As for the cops, Mahamad accuses them of busting into his home "without legal authority," using "unnecessary and excessive force" in handcuffing him and repeatedly refusing to tell him why he was being charged.
Mahamad and his current wife, Susan Kathy Kolbowicz, are together claiming $300,000 in damages, plus costs.
In their statement of defence, the police - the chief included - deny all of Mahamad's allegations.
Their statement insists the investigation of Mahamad was "at all times, conducted in a reasonable, thorough, competent manner and in good faith."
The police claim that Mahamad refused to come to EPS headquarters to be interviewed, that he was advised of his rights when arrested, that Mahamad became "agitated" during the arrest, and that he was given several opportunities to contact his lawyer.
The police also insist they used only "proper, reasonable and necessary force" with Mahamad, and deny they "threatened or intimidated him" in any way.
In her statement of defence, Addow also denies all of Mahamad's claims. She alleges the EPS contacted her as part of their investigation of Mahamad.
She's also launched a "counterclaim" against Mahamad, claiming his "malicious, frivolous and vexatious" claims are intended to cause her the same "harm, mental anguish, public embarrassment and humiliation" Mahamad claims she was trying to inflict on him.
Addow's asking for an $800,000 award against Mahamad.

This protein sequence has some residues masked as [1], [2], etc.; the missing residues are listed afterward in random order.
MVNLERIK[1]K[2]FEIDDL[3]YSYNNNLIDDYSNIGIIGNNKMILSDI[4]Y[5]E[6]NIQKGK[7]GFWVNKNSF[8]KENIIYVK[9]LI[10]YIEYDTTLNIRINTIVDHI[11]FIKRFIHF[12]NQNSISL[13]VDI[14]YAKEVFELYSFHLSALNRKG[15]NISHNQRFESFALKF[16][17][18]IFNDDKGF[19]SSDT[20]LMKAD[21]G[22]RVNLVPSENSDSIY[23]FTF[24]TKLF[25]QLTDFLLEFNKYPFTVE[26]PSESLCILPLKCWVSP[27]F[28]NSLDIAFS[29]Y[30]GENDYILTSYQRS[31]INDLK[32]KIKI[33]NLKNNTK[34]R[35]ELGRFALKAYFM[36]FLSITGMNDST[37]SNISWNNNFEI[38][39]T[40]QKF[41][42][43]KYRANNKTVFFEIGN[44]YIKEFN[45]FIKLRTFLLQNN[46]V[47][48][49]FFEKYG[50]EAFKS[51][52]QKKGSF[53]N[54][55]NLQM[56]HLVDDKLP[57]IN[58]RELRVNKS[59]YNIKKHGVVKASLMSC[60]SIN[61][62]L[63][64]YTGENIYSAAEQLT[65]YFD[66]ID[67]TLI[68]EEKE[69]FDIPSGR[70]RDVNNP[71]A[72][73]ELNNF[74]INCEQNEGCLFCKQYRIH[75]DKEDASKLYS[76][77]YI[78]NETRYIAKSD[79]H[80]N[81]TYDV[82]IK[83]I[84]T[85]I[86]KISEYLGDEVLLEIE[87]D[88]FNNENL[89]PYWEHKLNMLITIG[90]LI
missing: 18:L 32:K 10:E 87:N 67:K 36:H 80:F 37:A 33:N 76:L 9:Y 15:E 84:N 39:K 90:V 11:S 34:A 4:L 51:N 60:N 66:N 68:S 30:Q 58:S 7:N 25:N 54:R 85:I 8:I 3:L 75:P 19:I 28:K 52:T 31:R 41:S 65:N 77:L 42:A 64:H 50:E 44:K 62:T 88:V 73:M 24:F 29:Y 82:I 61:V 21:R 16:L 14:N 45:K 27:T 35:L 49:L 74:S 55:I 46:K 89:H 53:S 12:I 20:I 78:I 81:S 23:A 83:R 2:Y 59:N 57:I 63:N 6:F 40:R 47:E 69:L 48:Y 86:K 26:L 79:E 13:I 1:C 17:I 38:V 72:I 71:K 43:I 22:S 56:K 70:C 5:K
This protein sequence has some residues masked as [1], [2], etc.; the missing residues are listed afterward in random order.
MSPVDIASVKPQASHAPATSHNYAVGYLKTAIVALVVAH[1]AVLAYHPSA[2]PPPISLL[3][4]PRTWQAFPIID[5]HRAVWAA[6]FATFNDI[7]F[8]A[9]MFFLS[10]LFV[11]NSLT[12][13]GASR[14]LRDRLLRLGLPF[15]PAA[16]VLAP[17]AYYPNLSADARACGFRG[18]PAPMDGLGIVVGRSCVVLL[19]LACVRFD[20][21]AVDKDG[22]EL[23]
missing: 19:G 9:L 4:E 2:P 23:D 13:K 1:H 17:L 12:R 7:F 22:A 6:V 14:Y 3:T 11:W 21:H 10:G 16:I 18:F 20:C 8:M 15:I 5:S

The adult daughter, meanwhile, appears not to have filed a statement of defence. In an affidavit, Mahamad claims to have established his estranged daughter's whereabouts, but says she has been deliberately evading the process server. He also claims that he's learned his daughter has recently started to wear traditional Muslim dress, including a veil, which he interprets as an attempt by her to avoid being identified by the process server.
The daughter did not return a telephone message from The Sun yesterday. The case goes back to the Court of Queen's Bench on Oct. 30.
EDMONTON homemaker "John Smith" (names have been changed to comply with a publication ban) was serving his two children breakfast January 11 when the doorbell rang. When his wife answered the door, five policemen barged into their living room and, without explanation, handcuffed Mr. Smith in front of his family. He says he was then taken, bewildered, to the Edmonton Police Service's downtown headquarters, where he was strip-searched, shackled and detained until 7:30 p.m. the following day. "It was utterly humiliating," Mr. Smith recalls. "They treated me as though I had committed a heinous crime."
Mr. Smith's "crime," he would discover, was based on allegations of child sexual abuse made by his former common-law wife, "Mary Jones," whose history of making unsubstantiated claims to win custody of the couple's daughter was known to police. Even more disconcerting is that, before the arrest, Mr. Smith had repeatedly offered to meet police to discuss the latest allegations, but was rebuffed. He has now filed a $300,000 lawsuit against Edmonton police and his accusers, none of whom chose to comment on the claim.